When sewing a French seam for your upholstery, we recommend adding a backing material behind the first seam. This way, if the seam is stretched when the seat is in use, the backing fabric blocks the lining under the fabric from being seen, while also adding additional strength. To get the best appearance on your top stitch, we also recommend using a heavier weight thread so it will have a thicker appearance. You can also sew with a contrasting thread color so the stitching will pop against your fabric.

Find all the materials to sew your own boat or auto upholstery at Sailrite.com.

These French seams will be featured in a boat cushion video out later this year. Be sure to subscribe to the blog so you don’t miss a post!

How to Make a Hobbled Roman Shade

If you love the look of Roman Shades for your home then we think you’re going to love our newest how-to project—a hobbled Roman Shade. These shades, sometimes called teardrop shades, are a twist on traditional Roman Shades. Like a typical Roman Shade, a hobbled Roman Shade looks stacked when it’s raised. Where they differ is that hobbled Roman Shades retain their pleats (or hobbles), even when the shade is lowered. These pleats add a little extra statement to your window.

The assembly process for the hobbled Roman Shade is similar to a regular Roman Shade the loops on the back are just spaced in such a way as to create the hobbles. In this video you’ll see how to use the special lift tape, which can be used on traditional Roman Shades, too. This tape helps prevent the formation of hazardous loops that can cause injury to children.

To find the full video on this process, go to Sailrite.com and search (#200696XHT). This blog will have all the materials listed that you’ll need to make these custom shades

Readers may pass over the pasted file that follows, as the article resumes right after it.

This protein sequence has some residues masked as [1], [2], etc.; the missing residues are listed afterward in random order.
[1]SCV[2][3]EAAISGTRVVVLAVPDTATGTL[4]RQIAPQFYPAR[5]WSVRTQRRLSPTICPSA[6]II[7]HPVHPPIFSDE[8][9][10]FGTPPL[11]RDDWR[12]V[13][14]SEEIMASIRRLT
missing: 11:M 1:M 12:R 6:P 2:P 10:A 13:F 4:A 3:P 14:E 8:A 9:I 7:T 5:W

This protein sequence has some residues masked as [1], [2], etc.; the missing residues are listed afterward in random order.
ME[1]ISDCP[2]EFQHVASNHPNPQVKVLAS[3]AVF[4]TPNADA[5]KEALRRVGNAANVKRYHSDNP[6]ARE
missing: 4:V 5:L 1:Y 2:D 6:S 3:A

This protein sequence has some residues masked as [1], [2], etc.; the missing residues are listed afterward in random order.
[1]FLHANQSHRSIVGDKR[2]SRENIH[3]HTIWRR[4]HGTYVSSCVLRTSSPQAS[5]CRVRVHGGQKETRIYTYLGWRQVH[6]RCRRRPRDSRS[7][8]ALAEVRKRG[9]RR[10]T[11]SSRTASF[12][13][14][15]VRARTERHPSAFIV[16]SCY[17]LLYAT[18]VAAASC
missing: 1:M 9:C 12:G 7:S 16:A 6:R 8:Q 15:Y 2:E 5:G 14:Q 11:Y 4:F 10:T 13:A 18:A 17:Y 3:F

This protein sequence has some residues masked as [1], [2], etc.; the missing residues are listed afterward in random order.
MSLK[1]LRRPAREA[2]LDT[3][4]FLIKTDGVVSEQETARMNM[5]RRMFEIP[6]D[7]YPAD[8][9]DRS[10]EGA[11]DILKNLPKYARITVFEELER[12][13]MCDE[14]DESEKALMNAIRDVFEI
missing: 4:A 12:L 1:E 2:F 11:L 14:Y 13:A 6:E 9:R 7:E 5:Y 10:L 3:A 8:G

Warning: Cords can be hazardous, even fatal, to young children. Keep cords out of reach of children. Keep cribs, playpens, and other furniture away from cords. Do not tie cords together or allow cords to twist or loop together.

These instructions are intended for personal use. If making shades to sell or gift, they must comply with the latest safety regulations.

What do you think of this style of Roman Shade? Would you use these for your home? Share your opinions and ask questions in the comments!

How to Repair Sails: A Video Series

Our sail repair posts and videos have been so popular that we recently decided to go all out and create a comprehensive video series on the topic. We filmed all of our techniques as we inspected and did regular maintenance on the sails from Sailrite founder Jim Grant’s Islander 37 sailboat. The series is broken into 13 videos and walks you through a variety of different repairs as well as inspecting and folding your sails. Watch all 13 videos or jump right to the one you need!

Sail Repair Video Series Includes:

  1. Inspecting Your Sails for Next Sailing Season: For seasonal sailors, the end of sailing season is a good time to inspect your sails so you have all winter to make repairs and get them ready to go for the spring. In this video, Jeff Frank, our sail designer, inspects the sails for the Islander 37, sharing as he goes what issues to look for and how to approach common fixes.
  1. How to Replace a Sail Window: If the window material in your sail is cracked or just hard to see through, we’ll show you how to replace it without causing performance issues in your sail. This video also demonstrates how to add a brand new window to a sail.